The bard once said that we should “neither a borrower nor a lender be”. And while that may have been shrewd financial advice for a playwright with loyal patronage in Jacobean times, it’s less well suited to the 21st century household budget. The truth is that there may come a time when unpredicted expenses- from car trouble or a leaky washing machine to a damaged roof or pipe trouble, threaten to decimate your household budget. And when this happens, we may seem to have no recourse but to resort to loans and credit cards.
And while these may be useful tools when deployed properly, the key issue is that of interest. Leave your debts unattended and they’ll start to rack up more and more interest, prolonging the debt and seeing you give more and more of your hard earned money to your lender.
But if you learn, over time, optimize your spending you’ll find it much easier to limit the non-essential spending (to which the average US consumer dedicated $18,000 of their annual income) and grow your savings.
Here are some effective ways in which to optimize spending and better balance your household finances.
It all starts with budgeting
Trying to stabilize your finances and optimize your spending without a comprehensive budget is like trying to build a house without a foundation. Download a household budget template (we wrote about how to draw one up right here) and make sure that you use it consistently. This will help you to crack down on the little costs that all add up to make a big difference to your disposable income levels. You’d be surprised at how much all those Monday morning Starbucks visits, Friday lunch time fast food trips and Saturday night meals out add up throughout the month.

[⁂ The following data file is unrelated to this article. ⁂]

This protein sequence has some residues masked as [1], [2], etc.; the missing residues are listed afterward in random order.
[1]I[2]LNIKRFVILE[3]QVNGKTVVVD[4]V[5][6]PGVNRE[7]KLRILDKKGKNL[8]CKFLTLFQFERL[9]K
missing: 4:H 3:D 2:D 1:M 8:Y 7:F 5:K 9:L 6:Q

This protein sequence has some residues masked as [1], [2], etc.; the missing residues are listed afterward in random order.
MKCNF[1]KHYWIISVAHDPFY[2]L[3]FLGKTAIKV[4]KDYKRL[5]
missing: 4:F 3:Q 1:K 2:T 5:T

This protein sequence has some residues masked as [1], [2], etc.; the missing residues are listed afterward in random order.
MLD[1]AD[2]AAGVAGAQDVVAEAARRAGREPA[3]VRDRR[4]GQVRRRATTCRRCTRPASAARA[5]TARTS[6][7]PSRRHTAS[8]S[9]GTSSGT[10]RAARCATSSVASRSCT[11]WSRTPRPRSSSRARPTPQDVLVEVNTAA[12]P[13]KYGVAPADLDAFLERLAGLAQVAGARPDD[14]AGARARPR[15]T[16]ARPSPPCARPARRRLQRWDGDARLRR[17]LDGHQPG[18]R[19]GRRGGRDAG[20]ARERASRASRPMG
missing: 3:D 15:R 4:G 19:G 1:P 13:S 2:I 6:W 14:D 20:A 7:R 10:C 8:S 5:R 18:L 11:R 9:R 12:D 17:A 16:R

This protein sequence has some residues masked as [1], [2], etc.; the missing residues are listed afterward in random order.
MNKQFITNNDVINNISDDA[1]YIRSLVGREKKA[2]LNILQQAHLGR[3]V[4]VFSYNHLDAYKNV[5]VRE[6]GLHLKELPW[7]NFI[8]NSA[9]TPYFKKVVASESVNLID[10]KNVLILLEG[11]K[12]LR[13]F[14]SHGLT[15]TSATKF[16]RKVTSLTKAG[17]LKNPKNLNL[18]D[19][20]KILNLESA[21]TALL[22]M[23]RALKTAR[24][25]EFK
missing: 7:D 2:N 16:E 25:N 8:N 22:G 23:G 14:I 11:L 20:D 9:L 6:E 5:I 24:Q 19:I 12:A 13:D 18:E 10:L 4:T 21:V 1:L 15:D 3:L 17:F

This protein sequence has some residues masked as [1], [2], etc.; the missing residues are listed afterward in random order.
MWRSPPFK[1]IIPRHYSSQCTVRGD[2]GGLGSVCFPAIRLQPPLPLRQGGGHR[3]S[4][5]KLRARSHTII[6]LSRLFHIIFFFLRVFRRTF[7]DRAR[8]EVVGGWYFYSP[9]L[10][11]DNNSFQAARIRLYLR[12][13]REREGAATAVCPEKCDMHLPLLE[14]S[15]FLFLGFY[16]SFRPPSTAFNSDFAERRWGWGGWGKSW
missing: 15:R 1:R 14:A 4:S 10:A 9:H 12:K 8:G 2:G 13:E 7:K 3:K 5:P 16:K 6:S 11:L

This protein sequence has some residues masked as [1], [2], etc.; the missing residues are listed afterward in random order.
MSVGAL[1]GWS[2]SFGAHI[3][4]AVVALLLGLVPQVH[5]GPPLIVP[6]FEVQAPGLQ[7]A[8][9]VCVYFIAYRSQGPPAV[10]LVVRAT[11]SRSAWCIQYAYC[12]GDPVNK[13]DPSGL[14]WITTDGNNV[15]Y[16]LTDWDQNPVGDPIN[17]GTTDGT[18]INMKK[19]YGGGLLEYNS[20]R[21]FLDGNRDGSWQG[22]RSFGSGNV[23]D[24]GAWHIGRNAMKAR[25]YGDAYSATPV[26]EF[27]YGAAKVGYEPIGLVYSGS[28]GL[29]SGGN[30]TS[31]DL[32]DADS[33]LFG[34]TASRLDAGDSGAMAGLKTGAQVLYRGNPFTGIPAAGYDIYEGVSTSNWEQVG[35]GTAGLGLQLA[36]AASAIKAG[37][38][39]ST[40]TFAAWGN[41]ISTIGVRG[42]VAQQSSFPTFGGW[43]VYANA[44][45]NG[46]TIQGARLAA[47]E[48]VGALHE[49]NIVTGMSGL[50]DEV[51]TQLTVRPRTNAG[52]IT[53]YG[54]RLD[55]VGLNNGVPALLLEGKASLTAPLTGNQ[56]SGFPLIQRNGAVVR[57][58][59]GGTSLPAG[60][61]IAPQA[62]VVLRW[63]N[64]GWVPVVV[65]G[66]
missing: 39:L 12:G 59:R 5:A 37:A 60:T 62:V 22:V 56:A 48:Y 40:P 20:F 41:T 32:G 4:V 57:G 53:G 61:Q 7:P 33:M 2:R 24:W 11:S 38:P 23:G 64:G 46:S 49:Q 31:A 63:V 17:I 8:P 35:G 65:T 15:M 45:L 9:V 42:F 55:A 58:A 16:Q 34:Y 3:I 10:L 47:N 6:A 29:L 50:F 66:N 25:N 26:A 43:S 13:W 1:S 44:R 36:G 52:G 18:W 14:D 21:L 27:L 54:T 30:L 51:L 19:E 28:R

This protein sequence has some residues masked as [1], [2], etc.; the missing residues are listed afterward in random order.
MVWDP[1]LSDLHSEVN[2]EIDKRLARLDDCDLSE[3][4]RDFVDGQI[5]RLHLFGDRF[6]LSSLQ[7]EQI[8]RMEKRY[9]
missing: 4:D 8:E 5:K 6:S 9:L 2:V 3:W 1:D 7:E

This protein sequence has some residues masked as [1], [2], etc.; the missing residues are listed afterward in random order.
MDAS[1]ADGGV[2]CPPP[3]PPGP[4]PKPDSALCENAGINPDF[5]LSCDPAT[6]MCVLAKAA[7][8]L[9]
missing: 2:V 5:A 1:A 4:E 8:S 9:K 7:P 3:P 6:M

Use an app to help you stay on track
Sticking to your household budget can be tricky. Fortunately, you live in an era where there’s an app for pretty much everything! Check out this Truebill review to see how it can help you to keep on top of your monthly spending and prevent your disposable income levels from becoming eroded throughout the week. It helps you to monitor your outgoing bills from utilities to streaming service subscriptions and helps identify areas of wasteful spending. According to its founder, it had helped save over $500 on average per year.
Plan your meals
If you started the new year on a health kick, you likely already know that meal planning is one of the most important ways to curb your spending as well as helping you to avoid the impulsively-bought treats that can derail your diet plan. When you allocate your weekly food budget to set meals throughout the week, it’s much easier to resist temptation and keep yourself physically (rather than financially) lean.
When you take the steps to optimize your spending, you’ll have a healthy kitty left in your savings so that when those unexpected expenses arise, they’re easily dealt with without the need to resort to borrowing (and the interest that comes with it).